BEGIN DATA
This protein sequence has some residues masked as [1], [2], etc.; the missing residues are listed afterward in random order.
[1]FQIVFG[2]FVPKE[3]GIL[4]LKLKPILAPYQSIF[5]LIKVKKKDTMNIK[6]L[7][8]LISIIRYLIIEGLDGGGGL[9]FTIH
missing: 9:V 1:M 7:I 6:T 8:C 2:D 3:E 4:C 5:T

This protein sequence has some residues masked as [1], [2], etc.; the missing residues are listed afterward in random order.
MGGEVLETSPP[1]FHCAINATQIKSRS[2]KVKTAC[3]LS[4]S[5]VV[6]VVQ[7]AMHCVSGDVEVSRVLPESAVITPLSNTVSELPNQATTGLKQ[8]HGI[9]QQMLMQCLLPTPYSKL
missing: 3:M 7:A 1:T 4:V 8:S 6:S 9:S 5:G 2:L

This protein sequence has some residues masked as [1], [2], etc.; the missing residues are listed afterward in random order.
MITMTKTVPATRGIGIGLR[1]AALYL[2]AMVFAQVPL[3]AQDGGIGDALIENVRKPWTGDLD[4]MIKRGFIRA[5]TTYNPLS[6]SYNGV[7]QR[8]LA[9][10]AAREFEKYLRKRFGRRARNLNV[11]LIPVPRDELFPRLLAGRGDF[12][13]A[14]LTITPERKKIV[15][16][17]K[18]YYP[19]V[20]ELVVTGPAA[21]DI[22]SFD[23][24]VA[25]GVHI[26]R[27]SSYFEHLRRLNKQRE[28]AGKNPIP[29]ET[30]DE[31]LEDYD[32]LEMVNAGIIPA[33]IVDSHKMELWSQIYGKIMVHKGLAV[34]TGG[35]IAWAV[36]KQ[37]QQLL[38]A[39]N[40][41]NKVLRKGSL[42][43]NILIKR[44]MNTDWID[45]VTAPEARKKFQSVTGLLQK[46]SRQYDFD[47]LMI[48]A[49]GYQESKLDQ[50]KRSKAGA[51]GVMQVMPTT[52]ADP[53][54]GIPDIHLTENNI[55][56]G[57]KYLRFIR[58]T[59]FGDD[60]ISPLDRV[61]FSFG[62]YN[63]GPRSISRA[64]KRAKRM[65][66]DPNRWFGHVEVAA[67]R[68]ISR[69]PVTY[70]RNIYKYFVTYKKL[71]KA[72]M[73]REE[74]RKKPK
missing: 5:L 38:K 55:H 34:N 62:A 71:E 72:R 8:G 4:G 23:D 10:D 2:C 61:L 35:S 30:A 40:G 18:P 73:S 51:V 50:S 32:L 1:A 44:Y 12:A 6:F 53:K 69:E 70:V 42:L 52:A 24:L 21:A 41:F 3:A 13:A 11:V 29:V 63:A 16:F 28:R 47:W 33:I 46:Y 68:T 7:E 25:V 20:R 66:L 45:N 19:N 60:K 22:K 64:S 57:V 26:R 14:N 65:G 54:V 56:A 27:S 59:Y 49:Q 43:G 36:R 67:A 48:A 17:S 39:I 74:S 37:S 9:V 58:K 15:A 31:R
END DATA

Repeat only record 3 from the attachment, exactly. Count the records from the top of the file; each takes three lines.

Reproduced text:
This protein sequence has some residues masked as [1], [2], etc.; the missing residues are listed afterward in random order.
MITMTKTVPATRGIGIGLR[1]AALYL[2]AMVFAQVPL[3]AQDGGIGDALIENVRKPWTGDLD[4]MIKRGFIRA[5]TTYNPLS[6]SYNGV[7]QR[8]LA[9][10]AAREFEKYLRKRFGRRARNLNV[11]LIPVPRDELFPRLLAGRGDF[12][13]A[14]LTITPERKKIV[15][16][17]K[18]YYP[19]V[20]ELVVTGPAA[21]DI[22]SFD[23][24]VA[25]GVHI[26]R[27]SSYFEHLRRLNKQRE[28]AGKNPIP[29]ET[30]DE[31]LEDYD[32]LEMVNAGIIPA[33]IVDSHKMELWSQIYGKIMVHKGLAV[34]TGG[35]IAWAV[36]KQ[37]QQLL[38]A[39]N[40][41]NKVLRKGSL[42][43]NILIKR[44]MNTDWID[45]VTAPEARKKFQSVTGLLQK[46]SRQYDFD[47]LMI[48]A[49]GYQESKLDQ[50]KRSKAGA[51]GVMQVMPTT[52]ADP[53][54]GIPDIHLTENNI[55][56]G[57]KYLRFIR[58]T[59]FGDD[60]ISPLDRV[61]FSFG[62]YN[63]GPRSISRA[64]KRAKRM[65][66]DPNRWFGHVEVAA[67]R[68]ISR[69]PVTY[70]RNIYKYFVTYKKL[71]KA[72]M[73]REE[74]RKKPK
missing: 5:L 38:K 55:H 34:N 62:A 71:E 72:R 8:G 4:G 23:D 10:D 2:C 61:L 35:S 30:A 40:G 18:P 73:S 51:V 50:S 32:L 1:A 44:Y 12:A 6:F 53:K 69:E 70:V 42:L 52:A 24:L 21:A 41:F 3:A 13:A 11:V 29:V 63:A 16:F 28:R 47:W 33:I 46:Y 68:T 7:E 25:V 20:R 66:L 45:N 19:N 60:K 22:K 64:S 57:V 26:R 14:N 65:G 54:V 56:A 27:S 59:Y 49:Q 43:G 36:R 67:A 48:A 17:S 39:I 74:S 37:S 9:V 58:K 15:A 31:R